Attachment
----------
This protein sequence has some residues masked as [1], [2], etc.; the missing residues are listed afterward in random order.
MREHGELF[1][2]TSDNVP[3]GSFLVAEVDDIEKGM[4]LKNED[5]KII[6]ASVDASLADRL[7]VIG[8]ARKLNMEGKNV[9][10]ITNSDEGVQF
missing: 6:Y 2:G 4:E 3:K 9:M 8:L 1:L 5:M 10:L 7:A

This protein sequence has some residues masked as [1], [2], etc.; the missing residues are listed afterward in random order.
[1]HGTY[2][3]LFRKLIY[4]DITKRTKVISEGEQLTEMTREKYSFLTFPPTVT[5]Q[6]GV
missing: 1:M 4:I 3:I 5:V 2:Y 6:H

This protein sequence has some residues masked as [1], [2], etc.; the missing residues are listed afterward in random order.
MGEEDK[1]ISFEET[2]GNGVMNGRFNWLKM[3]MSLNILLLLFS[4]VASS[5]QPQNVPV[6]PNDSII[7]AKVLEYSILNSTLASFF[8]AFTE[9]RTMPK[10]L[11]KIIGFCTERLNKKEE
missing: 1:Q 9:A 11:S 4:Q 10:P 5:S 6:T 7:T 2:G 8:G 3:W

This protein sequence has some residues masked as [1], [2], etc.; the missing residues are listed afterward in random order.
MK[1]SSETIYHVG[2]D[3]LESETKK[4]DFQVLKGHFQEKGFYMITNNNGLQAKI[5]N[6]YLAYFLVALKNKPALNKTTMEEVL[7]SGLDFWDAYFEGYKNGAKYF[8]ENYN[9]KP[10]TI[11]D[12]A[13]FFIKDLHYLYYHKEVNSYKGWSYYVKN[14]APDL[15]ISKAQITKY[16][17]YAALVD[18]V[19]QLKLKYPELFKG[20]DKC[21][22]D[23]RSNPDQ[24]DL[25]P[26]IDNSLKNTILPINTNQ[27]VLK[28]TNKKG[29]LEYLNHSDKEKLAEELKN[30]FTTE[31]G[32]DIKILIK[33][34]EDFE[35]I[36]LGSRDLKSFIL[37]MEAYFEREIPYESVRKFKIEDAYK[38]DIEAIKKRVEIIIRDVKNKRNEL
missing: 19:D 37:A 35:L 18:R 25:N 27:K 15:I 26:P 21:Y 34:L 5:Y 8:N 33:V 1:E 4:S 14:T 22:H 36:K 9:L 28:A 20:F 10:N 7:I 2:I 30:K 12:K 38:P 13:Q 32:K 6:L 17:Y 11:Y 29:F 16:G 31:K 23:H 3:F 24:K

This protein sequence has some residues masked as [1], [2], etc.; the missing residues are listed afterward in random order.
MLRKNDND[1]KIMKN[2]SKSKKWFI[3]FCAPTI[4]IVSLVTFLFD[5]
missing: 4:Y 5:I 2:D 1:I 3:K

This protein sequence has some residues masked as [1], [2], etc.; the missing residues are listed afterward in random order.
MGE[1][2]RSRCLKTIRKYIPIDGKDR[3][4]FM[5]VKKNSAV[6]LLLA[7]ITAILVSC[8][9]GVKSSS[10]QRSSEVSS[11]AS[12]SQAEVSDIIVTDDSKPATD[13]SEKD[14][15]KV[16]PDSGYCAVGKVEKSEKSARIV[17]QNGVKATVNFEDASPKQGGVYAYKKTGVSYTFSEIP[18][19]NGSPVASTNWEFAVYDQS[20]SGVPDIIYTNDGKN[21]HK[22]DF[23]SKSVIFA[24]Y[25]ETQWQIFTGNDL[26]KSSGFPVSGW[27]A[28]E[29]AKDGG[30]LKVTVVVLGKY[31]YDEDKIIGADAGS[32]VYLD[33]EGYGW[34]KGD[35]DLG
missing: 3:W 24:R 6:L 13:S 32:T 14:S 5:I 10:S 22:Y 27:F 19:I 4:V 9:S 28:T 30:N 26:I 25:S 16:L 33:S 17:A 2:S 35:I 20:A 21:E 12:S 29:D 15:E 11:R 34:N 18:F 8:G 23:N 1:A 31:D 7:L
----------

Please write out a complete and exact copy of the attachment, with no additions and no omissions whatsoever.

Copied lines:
This protein sequence has some residues masked as [1], [2], etc.; the missing residues are listed afterward in random order.
MREHGELF[1][2]TSDNVP[3]GSFLVAEVDDIEKGM[4]LKNED[5]KII[6]ASVDASLADRL[7]VIG[8]ARKLNMEGKNV[9][10]ITNSDEGVQF
missing: 6:Y 2:G 4:E 3:K 9:M 8:L 1:L 5:M 10:L 7:A

This protein sequence has some residues masked as [1], [2], etc.; the missing residues are listed afterward in random order.
[1]HGTY[2][3]LFRKLIY[4]DITKRTKVISEGEQLTEMTREKYSFLTFPPTVT[5]Q[6]GV
missing: 1:M 4:I 3:I 5:V 2:Y 6:H

This protein sequence has some residues masked as [1], [2], etc.; the missing residues are listed afterward in random order.
MGEEDK[1]ISFEET[2]GNGVMNGRFNWLKM[3]MSLNILLLLFS[4]VASS[5]QPQNVPV[6]PNDSII[7]AKVLEYSILNSTLASFF[8]AFTE[9]RTMPK[10]L[11]KIIGFCTERLNKKEE
missing: 1:Q 9:A 11:S 4:Q 10:P 5:S 6:T 7:T 2:G 8:G 3:W

This protein sequence has some residues masked as [1], [2], etc.; the missing residues are listed afterward in random order.
MK[1]SSETIYHVG[2]D[3]LESETKK[4]DFQVLKGHFQEKGFYMITNNNGLQAKI[5]N[6]YLAYFLVALKNKPALNKTTMEEVL[7]SGLDFWDAYFEGYKNGAKYF[8]ENYN[9]KP[10]TI[11]D[12]A[13]FFIKDLHYLYYHKEVNSYKGWSYYVKN[14]APDL[15]ISKAQITKY[16][17]YAALVD[18]V[19]QLKLKYPELFKG[20]DKC[21][22]D[23]RSNPDQ[24]DL[25]P[26]IDNSLKNTILPINTNQ[27]VLK[28]TNKKG[29]LEYLNHSDKEKLAEELKN[30]FTTE[31]G[32]DIKILIK[33][34]EDFE[35]I[36]LGSRDLKSFIL[37]MEAYFEREIPYESVRKFKIEDAYK[38]DIEAIKKRVEIIIRDVKNKRNEL
missing: 19:D 37:A 35:L 18:R 25:N 27:K 15:I 26:P 21:Y 34:L 5:Y 8:N 33:V 1:E 4:S 14:T 22:H 36:K 9:L 28:A 20:F 10:N 7:I 2:I 30:K 12:K 38:P 13:Q 32:K 6:L 17:Y 11:Y 29:F 16:G 31:K 23:H 3:F 24:K

This protein sequence has some residues masked as [1], [2], etc.; the missing residues are listed afterward in random order.
MLRKNDND[1]KIMKN[2]SKSKKWFI[3]FCAPTI[4]IVSLVTFLFD[5]
missing: 4:Y 5:I 2:D 1:I 3:K

This protein sequence has some residues masked as [1], [2], etc.; the missing residues are listed afterward in random order.
MGE[1][2]RSRCLKTIRKYIPIDGKDR[3][4]FM[5]VKKNSAV[6]LLLA[7]ITAILVSC[8][9]GVKSSS[10]QRSSEVSS[11]AS[12]SQAEVSDIIVTDDSKPATD[13]SEKD[14][15]KV[16]PDSGYCAVGKVEKSEKSARIV[17]QNGVKATVNFEDASPKQGGVYAYKKTGVSYTFSEIP[18][19]NGSPVASTNWEFAVYDQS[20]SGVPDIIYTNDGKN[21]HK[22]DF[23]SKSVIFA[24]Y[25]ETQWQIFTGNDL[26]KSSGFPVSGW[27]A[28]E[29]AKDGG[30]LKVTVVVLGKY[31]YDEDKIIGADAGS[32]VYLD[33]EGYGW[34]KGD[35]DLG
missing: 3:W 24:R 6:L 13:S 32:T 14:S 5:I 10:S 22:Y 27:F 19:I 4:V 9:S 28:T 30:N 26:I 25:S 16:L 33:S 17:A 2:S 35:I 20:A 21:E 12:S 29:D 15:E 11:R 34:N 18:F 8:G 23:N 1:A 31:D 7:L